If the hype is to believed, the 6-4, 220-pound Strasburg is a dazzling amalgamation of various Hall of Famer hurlers, already a mythic figure at the tender age of 22. He has a crackling fastball with movement, a sharp-breaking curve and a plus changeup, all of which he throws with the command of a veteran.
No wonder the Nationals acceded to the former San Diego State standout's demands and gave him a record $15.1 million signing bonus moments before the Aug. 17, 2009, deadline for getting deals done. Sports Illustrated called him the "most hyped and closely watched pitching prospect in the history of baseball."
Strasburg (5-3, 2.97 ERA, 86 strikeouts in 63 2/3 innings), who already has spent a stint on the disabled list with an inflammation in his pitching shoulder - which scratched him from a scheduled start against the Phillies last month - finally faces the two-time defending National League champions when the Nats go against Kyle Kendrick (8-5, 4.45) tomorrow night in Citizens Bank Park.
The Bank has been sold out for 100 consecutive home dates, which is what one would expect given the Phillies' heady run of success in reaching the last three postseasons. But even if that were not the case, Strasburg's first appearance in a new major league stadium would likely result in a sellout or close to it. Fans everywhere want to see if the kid is as good as advertised, and why not? In his big-league debut on June 8, at Washington, Strasburg struck out 14 in seven innings as the Nationals clipped the Pirates, 5-2.
In his minor league stints earlier this season with the Double A Harrisburg Senators and Triple A Syracuse Chiefs, Strasburg was a combined 7-2 with a 1.30 ERA and 65 strikeouts in 55 innings pitched.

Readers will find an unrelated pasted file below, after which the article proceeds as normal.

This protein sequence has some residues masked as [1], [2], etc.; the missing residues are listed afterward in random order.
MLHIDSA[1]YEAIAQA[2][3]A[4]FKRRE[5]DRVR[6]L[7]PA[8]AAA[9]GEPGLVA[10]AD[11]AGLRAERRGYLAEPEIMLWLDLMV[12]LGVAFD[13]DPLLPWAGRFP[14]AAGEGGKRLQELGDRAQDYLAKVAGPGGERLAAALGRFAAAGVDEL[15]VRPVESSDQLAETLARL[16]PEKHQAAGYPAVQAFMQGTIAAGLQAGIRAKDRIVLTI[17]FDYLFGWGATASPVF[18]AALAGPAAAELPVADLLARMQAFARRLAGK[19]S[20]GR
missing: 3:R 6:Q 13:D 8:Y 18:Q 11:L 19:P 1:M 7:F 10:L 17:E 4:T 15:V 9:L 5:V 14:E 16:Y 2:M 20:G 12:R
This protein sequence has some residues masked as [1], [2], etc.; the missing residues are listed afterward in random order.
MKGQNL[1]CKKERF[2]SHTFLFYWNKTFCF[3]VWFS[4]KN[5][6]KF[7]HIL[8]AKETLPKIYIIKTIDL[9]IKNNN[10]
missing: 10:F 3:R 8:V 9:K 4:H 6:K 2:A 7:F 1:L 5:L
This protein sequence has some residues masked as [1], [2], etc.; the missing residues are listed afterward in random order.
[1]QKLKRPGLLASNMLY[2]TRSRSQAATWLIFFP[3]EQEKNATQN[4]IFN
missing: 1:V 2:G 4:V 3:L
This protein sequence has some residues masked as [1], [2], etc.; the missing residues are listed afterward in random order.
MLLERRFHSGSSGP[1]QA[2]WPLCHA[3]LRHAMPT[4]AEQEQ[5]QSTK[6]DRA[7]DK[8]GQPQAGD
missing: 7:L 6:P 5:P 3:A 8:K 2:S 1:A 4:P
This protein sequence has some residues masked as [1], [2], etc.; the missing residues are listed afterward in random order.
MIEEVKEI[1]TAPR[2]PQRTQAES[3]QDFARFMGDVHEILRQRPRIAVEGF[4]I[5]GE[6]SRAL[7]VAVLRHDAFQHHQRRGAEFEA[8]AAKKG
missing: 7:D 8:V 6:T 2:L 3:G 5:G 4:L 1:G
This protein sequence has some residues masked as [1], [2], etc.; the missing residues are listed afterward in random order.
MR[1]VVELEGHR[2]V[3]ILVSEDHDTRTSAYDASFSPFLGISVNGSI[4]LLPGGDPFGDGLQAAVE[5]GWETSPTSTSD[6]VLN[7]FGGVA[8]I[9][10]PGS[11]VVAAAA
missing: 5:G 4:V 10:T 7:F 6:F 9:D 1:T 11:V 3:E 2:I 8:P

Brown, who hit his second major league home run on Wednesday, recalls how it was to dig in against Strasburg in the minors.
"It's very, very nasty," Brown said when asked about Strasburg's stuff. "It's electric, man. It's off the charts. You almost never see somebody that age throwing like that.
"I mean, you expect something like that from a Roy Halladay, but a kid with, like, half a season in the minors? Forget it," Brown said. "It's not supposed to happen this soon. That's what some of the older players tell me."
Shane Victorino said he never believes hype, since it is usually created by a media horde whose feeding frenzy for fresh storylines is rarely sated. But he is interested in getting his first up-close glimpse at Strasburg, to see if, in this case, all the attention is actually justified.
"Y'all created the hype. The media created it. The players didn't," said Victorino, who said those who play the game and not just report on it are less apt to leap onto trendy bandwagons.
"That said, of course I'm curious to see Strasburg up close. I'm curious because he's shown what he can do. I mean, the guy averages 96 to 100 [mph] with his fastball, 88 to 90 with his changeup. He has a great curveball and command of all his pitches. Of course, there's anticipation to see how good this kid really is, although I think we all know."
Greg Gross, the Phillies' 58-year-old batting coach, has seen a lot of great and near-great pitchers and he has a pretty good idea of what makes them special. From what he has seen of Strasburg, at least on the highlight reels, he has a feeling there eventually will be a new member of the mound club reserved only for the best of the best.
"He sure looks like the real deal," Gross said. "He's got four pitches he can spot, and he throws 95-plus. That's pretty impressive. I don't care if you're a rookie or not."
This might be the only time the Phillies get to see Strasburg this season. He has logged 119 innings to date, including the minors, and the Nats - out of pennant contention - have placed him on a strict 160-inning limit, a precaution against overuse.
"You have to be careful with a property as valuable as that," Gross said. "That's a big-ticket kind of player, for sure." *